Fact: Depression is an “equal opportunity illness” that can affect anyone, regardless of race or socioeconomic level. Depression and suicide rates among young African-American males and Hispanic teenage girls in particular have dramatically increased in the past 20 years.
Myth: Only depressed youth attempt suicide.
Fact: Children don’t have to be clinically depressed to have suicidal feelings or to attempt suicide. Even feeling extremely “bummed out” for a relatively short period of time can lead to impulsive suicide attempts. Nevertheless, a person who is clinically depressed for longer periods of time is at higher risk for attempting suicide.
Myth: People who talk about suicide don’t kill themselves.
Fact: People who are thinking about suicide usually find some way of communicating their pain to others – often by speaking indirectly about their intentions. Most suicidal people will admit to their feelings if questioned directly.
Myth: There’s really nothing you can do to help someone who’s truly suicidal.
Fact: Most people who are suicidal don’t really want their lives to end, they just want the pain to end. The understanding, support, and hope that you offer can be their most important lifeline.
Myth: Discussing suicide may cause someone to consider it or make things worse.
Fact: Asking someone if they’re suicidal will never give them an idea that they haven’t thought about already. Most suicidal people are truthful and relieved when questioned about their feelings and intentions. Doing so can be the first step in helping them to choose to live.
Myth: Telling someone to cheer up usually helps.
Fact: Trying to cheer someone up might make them feel even more misunderstood and ashamed of their thoughts and feelings. It’s important to listen well and take them seriously.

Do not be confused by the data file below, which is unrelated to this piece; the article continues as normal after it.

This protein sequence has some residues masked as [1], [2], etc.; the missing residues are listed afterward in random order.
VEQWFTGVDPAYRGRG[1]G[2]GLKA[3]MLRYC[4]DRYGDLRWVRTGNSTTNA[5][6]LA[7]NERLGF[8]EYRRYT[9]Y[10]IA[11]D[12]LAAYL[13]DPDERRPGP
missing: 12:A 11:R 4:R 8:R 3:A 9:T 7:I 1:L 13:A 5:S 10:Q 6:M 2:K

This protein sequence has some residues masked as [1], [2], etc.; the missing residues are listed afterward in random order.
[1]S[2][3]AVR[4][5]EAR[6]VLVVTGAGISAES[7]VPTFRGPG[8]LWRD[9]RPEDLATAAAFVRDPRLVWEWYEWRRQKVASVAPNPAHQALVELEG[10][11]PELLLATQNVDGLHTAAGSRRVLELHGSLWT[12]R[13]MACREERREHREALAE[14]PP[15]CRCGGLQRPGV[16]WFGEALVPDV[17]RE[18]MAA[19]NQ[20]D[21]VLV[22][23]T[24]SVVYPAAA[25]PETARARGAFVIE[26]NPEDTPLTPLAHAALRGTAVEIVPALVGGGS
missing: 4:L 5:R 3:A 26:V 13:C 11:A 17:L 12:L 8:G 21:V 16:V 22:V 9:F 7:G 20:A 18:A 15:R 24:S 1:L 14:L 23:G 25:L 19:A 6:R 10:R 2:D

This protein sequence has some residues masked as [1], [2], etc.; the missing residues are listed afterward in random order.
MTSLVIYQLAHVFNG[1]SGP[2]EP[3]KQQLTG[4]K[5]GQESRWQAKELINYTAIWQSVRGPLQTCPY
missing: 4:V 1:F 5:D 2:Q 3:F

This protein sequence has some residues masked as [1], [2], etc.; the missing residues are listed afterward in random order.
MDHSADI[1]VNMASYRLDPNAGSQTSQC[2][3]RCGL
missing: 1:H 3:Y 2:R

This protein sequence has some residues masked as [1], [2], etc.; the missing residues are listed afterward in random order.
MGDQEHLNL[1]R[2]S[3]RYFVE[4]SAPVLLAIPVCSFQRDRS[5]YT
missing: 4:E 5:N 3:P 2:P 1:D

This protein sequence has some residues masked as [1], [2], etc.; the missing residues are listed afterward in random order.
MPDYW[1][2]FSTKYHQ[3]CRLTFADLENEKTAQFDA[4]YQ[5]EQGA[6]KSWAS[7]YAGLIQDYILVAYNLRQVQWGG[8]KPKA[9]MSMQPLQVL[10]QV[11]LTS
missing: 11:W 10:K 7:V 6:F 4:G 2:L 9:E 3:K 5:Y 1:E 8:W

Myth: If someone promised to seek help, your job is done.
Fact: You need to make sure that any suicidal person stays safe until you can help them connect with a responsible adult.
Myth: People who complete suicide always leave notes.
Fact: Most people don't leave notes.
Myth: People who die from suicide don't warn others.
Fact: Eight out of 10 people who kill themselves have given definite clues to their intentions. They leave numerous clues and warnings to others, although some of their clues may be nonverbal or difficult to detect.
Myth: People who talk about suicide are only trying to get attention.
Fact: WRONG! Few people commit suicide without first letting someone else know how they feel. Those who are considering suicide give clues and warnings as a cry for help. In fact, most seek out someone to rescue them.
Myth: Once someone has already decided to complete a suicide, nothing is going to stop them. Suicidal people clearly want to die.
Fact: Most of the time, a suicidal person is ambivalent about the decision; they are torn between wanting to die and wanting to live. Most suicidal individuals just want the pain to stop. Some people, seeing evidence of two conflicting feelings in the individual may interpret the action as insincerity, saying, "He/she really doesn't want to do it; I don't think he/she is serious." Peoples' ability to help is hindered if they don't understand the common suicidal characteristic of ambivalence.
Myth: Once the emotional state improves, the risk of suicide is over.
Fact: The highest rates of suicide occur within approximately three months of an apparent improvement in a severely depressed state. Therefore, an improvement in emotional state doesn't mean a lessened risk.
Myth: After a person has attempted suicide, it is unlikely he/she will try again.
Fact: People who have attempted suicide can be very likely to try again. 80% of the people who die from suicide have made at least one previous attempt.
Myth: Suicide happens without warning.
Fact: There are almost always warning signs, but others are often unaware of the significance of the warnings or unsure about what to do.
Myth: Suicidal people are fully intent on dying.
Fact: Suicide is preventable. Most suicidal people desperately want to live; they are just unable to see alternatives to their problems.